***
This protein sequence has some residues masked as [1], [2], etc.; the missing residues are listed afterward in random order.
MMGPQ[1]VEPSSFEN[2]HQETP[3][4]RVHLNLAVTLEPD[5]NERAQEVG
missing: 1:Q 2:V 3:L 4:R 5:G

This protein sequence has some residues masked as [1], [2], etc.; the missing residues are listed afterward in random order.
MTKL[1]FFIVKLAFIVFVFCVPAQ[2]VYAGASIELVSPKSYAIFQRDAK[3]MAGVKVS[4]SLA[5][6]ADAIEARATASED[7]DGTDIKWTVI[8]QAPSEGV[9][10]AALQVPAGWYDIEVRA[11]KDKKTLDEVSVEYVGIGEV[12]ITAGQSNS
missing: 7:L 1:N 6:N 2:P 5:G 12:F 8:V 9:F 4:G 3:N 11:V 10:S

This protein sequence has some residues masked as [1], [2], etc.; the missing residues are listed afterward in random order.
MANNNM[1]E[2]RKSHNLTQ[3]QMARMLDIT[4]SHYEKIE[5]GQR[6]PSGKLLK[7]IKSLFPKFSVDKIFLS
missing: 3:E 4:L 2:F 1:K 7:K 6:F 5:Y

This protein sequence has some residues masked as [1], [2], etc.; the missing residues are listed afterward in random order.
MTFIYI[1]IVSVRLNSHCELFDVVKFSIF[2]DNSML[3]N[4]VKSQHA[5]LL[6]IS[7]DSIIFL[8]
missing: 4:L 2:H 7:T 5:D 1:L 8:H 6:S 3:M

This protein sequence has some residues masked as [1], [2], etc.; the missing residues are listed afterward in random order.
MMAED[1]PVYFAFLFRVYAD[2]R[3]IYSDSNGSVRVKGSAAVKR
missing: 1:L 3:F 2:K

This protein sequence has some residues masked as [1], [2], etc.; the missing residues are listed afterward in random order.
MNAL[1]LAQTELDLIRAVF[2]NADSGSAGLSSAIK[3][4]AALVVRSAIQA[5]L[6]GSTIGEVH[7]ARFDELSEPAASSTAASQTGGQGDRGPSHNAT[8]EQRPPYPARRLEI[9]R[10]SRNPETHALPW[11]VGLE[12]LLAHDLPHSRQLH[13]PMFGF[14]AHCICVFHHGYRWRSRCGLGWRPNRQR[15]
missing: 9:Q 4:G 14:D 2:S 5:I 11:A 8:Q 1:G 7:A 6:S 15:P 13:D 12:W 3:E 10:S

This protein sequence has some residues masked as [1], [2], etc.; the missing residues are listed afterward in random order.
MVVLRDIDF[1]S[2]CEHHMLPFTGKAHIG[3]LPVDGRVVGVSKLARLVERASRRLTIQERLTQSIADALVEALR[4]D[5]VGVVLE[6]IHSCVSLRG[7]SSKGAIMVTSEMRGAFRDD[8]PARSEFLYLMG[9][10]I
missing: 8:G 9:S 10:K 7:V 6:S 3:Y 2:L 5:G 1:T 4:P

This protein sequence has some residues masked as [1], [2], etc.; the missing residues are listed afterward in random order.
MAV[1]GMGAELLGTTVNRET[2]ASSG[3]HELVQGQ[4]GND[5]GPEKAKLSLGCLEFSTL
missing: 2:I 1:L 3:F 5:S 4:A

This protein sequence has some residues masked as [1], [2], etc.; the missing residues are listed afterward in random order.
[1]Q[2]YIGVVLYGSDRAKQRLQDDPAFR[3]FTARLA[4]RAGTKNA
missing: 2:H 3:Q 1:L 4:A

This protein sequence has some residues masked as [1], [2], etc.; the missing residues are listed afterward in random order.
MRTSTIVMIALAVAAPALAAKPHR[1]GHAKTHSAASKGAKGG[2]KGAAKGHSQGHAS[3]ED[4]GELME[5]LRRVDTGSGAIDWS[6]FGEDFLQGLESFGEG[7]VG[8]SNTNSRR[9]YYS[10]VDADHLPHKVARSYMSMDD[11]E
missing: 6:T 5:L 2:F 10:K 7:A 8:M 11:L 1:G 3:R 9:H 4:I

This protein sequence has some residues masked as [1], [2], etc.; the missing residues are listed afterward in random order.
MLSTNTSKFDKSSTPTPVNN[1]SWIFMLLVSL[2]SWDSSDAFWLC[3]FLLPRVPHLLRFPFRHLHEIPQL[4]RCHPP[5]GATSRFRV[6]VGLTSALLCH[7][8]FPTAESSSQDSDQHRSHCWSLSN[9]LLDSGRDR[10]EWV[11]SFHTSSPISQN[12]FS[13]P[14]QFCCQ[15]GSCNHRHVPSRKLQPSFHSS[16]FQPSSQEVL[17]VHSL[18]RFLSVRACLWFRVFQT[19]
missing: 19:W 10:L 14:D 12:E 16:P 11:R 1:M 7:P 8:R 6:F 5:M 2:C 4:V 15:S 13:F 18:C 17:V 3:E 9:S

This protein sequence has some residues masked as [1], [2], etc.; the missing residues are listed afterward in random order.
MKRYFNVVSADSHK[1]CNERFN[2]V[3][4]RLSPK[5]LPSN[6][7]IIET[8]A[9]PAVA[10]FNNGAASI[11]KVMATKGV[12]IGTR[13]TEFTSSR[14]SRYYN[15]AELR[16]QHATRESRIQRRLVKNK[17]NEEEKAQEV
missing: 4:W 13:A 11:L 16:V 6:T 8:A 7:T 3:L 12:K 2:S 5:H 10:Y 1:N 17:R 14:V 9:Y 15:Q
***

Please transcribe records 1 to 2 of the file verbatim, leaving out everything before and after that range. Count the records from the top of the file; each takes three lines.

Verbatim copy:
This protein sequence has some residues masked as [1], [2], etc.; the missing residues are listed afterward in random order.
MMGPQ[1]VEPSSFEN[2]HQETP[3][4]RVHLNLAVTLEPD[5]NERAQEVG
missing: 1:Q 2:V 3:L 4:R 5:G

This protein sequence has some residues masked as [1], [2], etc.; the missing residues are listed afterward in random order.
MTKL[1]FFIVKLAFIVFVFCVPAQ[2]VYAGASIELVSPKSYAIFQRDAK[3]MAGVKVS[4]SLA[5][6]ADAIEARATASED[7]DGTDIKWTVI[8]QAPSEGV[9][10]AALQVPAGWYDIEVRA[11]KDKKTLDEVSVEYVGIGEV[12]ITAGQSNS
missing: 7:L 1:N 6:N 2:P 5:G 12:F 8:V 9:F 4:G 3:N 11:V 10:S